Spying on mocked modules

The fn utility also spies on the original module's functions, which you can use to assert their behavior in your tests. For example, you can use interaction tests to verify that a function was called with specific arguments.

For example, this story checks that the saveNote function was called when the user clicks the save button:

Setting up and cleaning up

Before the story renders, you can use the asynchronous beforeEach function to perform any setup you need (e.g., configure the mock behavior). This function can be defined at the story, component (which will run for all stories in the file), or project (defined in .storybook/preview.js|ts, which will run for all stories in the project).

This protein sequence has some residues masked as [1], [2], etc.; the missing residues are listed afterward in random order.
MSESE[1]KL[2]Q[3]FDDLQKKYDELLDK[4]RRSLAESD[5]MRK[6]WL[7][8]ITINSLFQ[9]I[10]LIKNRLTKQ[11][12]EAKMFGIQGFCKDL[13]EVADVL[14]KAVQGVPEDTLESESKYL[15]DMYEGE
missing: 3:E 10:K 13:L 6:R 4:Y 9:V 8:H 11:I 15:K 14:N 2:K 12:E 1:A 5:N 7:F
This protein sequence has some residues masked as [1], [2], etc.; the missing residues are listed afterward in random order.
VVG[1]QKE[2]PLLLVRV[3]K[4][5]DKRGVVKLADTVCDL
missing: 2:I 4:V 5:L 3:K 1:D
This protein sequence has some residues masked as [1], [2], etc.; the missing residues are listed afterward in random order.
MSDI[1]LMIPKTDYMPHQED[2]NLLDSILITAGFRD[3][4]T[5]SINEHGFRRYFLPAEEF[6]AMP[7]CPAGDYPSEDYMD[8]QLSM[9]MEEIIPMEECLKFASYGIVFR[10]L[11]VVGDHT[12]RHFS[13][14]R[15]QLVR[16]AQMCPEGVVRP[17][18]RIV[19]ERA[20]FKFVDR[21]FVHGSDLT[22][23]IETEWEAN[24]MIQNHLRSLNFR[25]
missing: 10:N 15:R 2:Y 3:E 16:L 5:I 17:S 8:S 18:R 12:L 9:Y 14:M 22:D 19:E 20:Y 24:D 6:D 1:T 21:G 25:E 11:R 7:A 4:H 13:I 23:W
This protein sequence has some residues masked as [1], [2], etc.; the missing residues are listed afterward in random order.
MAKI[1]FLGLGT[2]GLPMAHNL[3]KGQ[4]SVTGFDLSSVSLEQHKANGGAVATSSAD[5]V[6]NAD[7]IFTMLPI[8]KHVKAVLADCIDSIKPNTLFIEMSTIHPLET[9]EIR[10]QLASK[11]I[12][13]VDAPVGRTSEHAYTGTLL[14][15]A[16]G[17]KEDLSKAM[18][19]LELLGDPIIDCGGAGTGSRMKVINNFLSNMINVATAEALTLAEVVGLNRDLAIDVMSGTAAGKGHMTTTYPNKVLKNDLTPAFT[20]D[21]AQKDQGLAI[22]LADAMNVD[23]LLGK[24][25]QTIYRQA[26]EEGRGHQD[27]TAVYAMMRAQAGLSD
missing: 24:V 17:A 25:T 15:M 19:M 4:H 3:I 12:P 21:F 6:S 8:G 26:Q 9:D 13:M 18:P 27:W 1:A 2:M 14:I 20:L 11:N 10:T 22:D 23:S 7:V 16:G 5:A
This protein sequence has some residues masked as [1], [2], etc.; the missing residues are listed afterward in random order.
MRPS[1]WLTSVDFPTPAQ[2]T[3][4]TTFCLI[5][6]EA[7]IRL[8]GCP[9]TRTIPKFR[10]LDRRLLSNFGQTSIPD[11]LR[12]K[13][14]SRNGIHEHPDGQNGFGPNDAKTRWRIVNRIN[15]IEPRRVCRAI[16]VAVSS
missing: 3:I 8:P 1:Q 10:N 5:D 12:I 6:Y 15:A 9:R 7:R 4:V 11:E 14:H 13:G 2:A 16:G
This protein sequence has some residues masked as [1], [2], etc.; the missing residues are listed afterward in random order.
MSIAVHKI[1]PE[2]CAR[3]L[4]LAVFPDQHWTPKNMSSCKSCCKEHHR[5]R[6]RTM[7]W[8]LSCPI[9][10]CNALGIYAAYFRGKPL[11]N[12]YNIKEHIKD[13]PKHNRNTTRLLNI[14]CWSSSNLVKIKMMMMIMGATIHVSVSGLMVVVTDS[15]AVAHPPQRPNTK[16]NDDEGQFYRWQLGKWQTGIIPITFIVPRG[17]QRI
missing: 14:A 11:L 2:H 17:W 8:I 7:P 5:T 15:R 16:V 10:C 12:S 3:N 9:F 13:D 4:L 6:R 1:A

You can also return a cleanup function from beforeEach which will be called after your story unmounts. This is useful for tasks like unsubscribing observers, etc.

It is not necessary to restore fn() mocks with the cleanup function, as Storybook will already do that automatically before rendering a story. See the parameters.test.restoreMocks API for more information.

Here's an example of using the mockdate package to mock the Date and reset it when the story unmounts.